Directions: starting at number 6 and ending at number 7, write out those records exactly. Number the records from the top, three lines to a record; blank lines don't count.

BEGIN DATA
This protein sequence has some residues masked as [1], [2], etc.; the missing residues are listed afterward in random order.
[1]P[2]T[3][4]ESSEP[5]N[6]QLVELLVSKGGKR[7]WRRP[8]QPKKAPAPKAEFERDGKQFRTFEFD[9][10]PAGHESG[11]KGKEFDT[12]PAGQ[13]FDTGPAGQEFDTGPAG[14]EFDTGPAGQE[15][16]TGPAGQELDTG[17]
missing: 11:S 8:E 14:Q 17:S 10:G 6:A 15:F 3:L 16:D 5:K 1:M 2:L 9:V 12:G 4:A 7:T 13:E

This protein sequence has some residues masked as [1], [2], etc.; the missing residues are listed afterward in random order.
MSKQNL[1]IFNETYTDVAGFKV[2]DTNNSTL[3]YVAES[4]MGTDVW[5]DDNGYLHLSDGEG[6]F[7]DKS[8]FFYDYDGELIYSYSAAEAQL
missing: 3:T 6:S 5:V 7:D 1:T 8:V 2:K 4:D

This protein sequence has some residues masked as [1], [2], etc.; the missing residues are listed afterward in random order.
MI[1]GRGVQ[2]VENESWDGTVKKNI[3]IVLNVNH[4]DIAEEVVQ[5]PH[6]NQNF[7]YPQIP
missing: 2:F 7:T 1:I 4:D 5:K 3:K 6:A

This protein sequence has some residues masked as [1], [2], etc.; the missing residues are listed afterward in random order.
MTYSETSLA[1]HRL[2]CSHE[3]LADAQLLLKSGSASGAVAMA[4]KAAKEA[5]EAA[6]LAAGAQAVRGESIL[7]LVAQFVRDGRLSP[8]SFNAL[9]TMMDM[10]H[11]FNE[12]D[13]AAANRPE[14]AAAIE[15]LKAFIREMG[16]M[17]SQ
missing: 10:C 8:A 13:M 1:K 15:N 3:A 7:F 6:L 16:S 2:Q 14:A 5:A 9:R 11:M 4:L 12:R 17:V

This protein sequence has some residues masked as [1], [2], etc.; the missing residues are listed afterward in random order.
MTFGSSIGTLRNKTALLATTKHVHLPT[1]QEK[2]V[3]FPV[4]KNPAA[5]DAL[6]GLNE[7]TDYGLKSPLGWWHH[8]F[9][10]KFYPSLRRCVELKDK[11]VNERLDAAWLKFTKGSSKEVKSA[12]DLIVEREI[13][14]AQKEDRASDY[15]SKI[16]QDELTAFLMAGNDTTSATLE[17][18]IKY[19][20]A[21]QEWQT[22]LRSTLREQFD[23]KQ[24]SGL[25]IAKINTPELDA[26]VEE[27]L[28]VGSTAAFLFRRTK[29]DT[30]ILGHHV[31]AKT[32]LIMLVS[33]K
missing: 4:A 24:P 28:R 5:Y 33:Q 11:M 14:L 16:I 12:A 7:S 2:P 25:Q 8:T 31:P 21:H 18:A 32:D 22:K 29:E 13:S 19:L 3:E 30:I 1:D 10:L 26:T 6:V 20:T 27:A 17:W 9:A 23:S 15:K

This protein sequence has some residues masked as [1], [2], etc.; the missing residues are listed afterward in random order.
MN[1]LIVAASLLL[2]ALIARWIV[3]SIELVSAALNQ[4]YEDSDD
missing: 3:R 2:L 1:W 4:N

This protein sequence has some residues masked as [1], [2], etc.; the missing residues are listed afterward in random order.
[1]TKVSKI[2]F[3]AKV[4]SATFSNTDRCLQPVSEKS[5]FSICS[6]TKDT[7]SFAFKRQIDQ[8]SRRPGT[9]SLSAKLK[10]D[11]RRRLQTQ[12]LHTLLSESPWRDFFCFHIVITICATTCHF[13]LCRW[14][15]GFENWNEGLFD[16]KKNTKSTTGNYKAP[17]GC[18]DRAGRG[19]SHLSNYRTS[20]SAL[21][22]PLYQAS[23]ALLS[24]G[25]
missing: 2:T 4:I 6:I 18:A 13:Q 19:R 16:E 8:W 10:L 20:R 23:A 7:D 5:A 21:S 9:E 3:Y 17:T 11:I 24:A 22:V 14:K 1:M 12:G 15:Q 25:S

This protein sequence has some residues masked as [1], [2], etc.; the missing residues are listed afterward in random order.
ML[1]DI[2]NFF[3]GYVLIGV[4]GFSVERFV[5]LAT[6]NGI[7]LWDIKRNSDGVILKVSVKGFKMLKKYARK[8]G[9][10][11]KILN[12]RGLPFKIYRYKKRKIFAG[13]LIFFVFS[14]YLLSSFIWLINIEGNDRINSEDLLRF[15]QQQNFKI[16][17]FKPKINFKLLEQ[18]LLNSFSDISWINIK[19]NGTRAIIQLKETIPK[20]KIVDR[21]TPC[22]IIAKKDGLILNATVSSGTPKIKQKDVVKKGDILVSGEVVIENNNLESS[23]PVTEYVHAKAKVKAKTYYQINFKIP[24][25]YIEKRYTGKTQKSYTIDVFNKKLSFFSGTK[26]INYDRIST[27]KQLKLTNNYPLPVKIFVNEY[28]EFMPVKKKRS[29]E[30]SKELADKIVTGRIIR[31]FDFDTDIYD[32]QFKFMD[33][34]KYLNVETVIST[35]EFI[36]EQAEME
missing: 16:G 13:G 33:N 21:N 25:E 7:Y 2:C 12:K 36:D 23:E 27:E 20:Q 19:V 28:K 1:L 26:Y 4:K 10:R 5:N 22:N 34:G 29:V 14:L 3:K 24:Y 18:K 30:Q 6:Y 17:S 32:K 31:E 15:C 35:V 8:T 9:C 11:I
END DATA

This protein sequence has some residues masked as [1], [2], etc.; the missing residues are listed afterward in random order.
MN[1]LIVAASLLL[2]ALIARWIV[3]SIELVSAALNQ[4]YEDSDD
missing: 3:R 2:L 1:W 4:N

This protein sequence has some residues masked as [1], [2], etc.; the missing residues are listed afterward in random order.
[1]TKVSKI[2]F[3]AKV[4]SATFSNTDRCLQPVSEKS[5]FSICS[6]TKDT[7]SFAFKRQIDQ[8]SRRPGT[9]SLSAKLK[10]D[11]RRRLQTQ[12]LHTLLSESPWRDFFCFHIVITICATTCHF[13]LCRW[14][15]GFENWNEGLFD[16]KKNTKSTTGNYKAP[17]GC[18]DRAGRG[19]SHLSNYRTS[20]SAL[21][22]PLYQAS[23]ALLS[24]G[25]
missing: 2:T 4:I 6:I 18:A 13:Q 19:R 16:E 8:W 10:L 20:R 23:A 7:D 5:A 21:S 9:E 3:Y 17:T 11:I 24:A 22:V 14:K 1:M 12:G 15:Q 25:S